The government of Canada has taken temporary measures to protect its citizens against coronavirus (Covid-19). These have a major impact on travellers that want to travel to Canada on an eTA. Applying for an eTA is still possible, but first read which restrictions you need to keep in mind on this page. This article was updated on 12 November 2020.

Is coronavirus a problem in Canada?

Yes. As of 11 November, cases of coronavirus have been confirmed in 280,462 Canadians. 10,748 casualties have also been confirmed due to Covid-19. Aside from controlling further spreading of the coronavirus within Canada, the government wants to prevent new cases by temporarily banning incoming travellers.

Travelling with an eTA Canada is not possible in many cases due to the coronavirus (Covid-19)Travelling with an eTA Canada is not possible in many cases due to the coronavirus (Covid-19)

Can I still apply for an eTA Canada despite coronavirus?

This is possible. Because an eTA Canada is valid for five years, new applications can still be submitted. Frequent travellers often apply for a new eTA as soon as the previous one has expired. This can still be done. It is also possible to still apply for an eTA Canada in other cases. The average delivery time has not been delayed due to coronavirus. You can also already apply for an eTA even if you do not know when you will be travelling to Canada.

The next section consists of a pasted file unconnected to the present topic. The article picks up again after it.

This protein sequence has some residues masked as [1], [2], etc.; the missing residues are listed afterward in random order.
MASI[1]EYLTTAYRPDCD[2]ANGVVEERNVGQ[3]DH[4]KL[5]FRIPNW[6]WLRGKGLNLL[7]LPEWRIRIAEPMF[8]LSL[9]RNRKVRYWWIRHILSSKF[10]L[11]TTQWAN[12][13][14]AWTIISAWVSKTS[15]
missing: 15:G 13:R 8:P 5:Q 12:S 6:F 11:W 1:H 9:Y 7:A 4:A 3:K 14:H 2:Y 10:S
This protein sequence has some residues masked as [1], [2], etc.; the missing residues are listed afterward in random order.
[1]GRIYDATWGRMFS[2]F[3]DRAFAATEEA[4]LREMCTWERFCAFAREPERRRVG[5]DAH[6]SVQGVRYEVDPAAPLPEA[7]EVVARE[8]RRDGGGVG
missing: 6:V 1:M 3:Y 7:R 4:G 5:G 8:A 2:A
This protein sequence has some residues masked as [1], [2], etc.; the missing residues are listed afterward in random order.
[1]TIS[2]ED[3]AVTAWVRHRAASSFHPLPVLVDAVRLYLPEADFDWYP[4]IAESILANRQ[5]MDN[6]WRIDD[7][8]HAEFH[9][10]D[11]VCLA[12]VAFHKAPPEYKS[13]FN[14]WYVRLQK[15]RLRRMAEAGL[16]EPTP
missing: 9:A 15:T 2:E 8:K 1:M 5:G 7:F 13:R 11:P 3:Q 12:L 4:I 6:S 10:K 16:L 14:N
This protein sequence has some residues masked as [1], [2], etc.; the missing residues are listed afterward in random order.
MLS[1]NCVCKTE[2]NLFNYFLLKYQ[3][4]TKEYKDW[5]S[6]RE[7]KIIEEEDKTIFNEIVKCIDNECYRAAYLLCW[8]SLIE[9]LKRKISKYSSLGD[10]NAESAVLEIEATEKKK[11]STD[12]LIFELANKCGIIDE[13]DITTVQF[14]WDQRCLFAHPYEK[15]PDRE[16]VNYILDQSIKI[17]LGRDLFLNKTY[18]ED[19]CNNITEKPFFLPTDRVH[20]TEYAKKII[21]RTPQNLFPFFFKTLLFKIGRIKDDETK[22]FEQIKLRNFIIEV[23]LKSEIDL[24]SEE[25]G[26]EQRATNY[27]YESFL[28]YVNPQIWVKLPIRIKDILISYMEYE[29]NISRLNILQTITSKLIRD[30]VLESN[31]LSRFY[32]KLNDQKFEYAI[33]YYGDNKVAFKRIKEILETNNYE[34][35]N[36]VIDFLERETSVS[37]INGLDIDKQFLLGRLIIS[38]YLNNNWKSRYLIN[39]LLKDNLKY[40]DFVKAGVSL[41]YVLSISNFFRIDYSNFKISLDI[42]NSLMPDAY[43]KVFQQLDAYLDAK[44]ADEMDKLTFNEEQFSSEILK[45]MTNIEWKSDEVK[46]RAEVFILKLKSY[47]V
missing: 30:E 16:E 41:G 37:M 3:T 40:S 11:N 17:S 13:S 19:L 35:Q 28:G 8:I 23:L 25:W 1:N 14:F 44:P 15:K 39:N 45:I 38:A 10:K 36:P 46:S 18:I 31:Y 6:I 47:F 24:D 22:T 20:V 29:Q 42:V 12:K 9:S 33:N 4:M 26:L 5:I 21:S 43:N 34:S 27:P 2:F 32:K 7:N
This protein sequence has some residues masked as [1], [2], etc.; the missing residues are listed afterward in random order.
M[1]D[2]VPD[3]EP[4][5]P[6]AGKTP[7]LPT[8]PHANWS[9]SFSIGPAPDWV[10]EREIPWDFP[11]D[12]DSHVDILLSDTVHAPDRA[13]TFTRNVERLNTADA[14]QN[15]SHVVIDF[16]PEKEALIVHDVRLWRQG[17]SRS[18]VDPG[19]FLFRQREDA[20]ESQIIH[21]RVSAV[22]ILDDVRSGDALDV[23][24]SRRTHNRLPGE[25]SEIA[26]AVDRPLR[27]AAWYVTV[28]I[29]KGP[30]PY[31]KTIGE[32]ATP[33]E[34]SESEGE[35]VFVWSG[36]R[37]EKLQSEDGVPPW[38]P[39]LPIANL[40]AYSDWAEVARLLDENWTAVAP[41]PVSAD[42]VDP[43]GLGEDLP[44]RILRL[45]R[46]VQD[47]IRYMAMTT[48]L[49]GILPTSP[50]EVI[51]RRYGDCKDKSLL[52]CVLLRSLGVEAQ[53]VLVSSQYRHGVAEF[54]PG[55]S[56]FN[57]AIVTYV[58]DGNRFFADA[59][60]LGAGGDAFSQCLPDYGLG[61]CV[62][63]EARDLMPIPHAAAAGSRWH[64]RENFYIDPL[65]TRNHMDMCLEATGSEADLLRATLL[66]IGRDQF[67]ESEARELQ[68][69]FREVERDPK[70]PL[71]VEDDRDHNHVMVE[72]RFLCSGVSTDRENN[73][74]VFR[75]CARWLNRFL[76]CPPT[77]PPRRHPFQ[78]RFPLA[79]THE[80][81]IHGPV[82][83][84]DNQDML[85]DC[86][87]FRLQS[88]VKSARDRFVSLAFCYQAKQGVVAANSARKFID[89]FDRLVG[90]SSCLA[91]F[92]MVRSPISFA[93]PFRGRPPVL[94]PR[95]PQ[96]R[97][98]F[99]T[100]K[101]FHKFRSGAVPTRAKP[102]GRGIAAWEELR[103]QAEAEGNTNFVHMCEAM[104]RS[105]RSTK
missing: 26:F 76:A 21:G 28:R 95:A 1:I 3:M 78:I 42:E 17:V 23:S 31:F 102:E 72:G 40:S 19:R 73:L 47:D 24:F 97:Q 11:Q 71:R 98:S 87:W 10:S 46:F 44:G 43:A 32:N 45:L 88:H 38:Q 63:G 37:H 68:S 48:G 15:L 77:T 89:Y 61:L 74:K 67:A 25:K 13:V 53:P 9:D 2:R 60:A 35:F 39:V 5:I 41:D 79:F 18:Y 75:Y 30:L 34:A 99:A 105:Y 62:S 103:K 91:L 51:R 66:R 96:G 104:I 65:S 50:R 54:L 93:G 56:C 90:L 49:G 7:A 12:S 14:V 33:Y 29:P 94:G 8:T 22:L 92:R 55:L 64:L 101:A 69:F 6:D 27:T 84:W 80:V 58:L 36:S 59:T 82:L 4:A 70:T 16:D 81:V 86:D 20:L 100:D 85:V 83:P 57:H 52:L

Already apply for an eTA for a trip to Canada

Does Canada have a travel ban for travellers with an eTA?

Yes. Currently, a travel ban applies to all people wanting to travel to Canada, aside from a few exceptions. You can check on the page with exceptions to the Canadian travel ban whether your travel plans fall under this. The Canadian coronavirus travel ban therefore also applies to residents of the United Kingdom and Ireland that possess a valid eTA Canada. The travel ban is temporary. However, it has not yet been revealed how long it will last, though it will likely remain in place until at least 30 November. Persons that have an essential reason to travel to Canada are required to ask for permission for their trip at the Canadian IRCC, on top of getting an eTA or visa. Anyone who can travel to Canada with this special permission is required to self-isolate for 14 days after arrival, and must be able to present a quarantine plan. A pilot for a shortened quarantine period is currently running, combined with covid tests in-between, on arrival in Alberta (Calgary International Airport). Details about this can be found on the website of the Canadian government.

A stopover in Canada for a transit to another country is currently still possible, provided the destination country permits the trip. An eTA Canada is also required for this. During a stopover, the traveller must remain in the terminal for international flights at the airport, which cannot be left in between.

Travellers that have been to Europe in the past 14 days also cannot travel to the United States of America. More up to date information about this can be found in the article about coronavirus in the USA.

When can I travel to Canada again?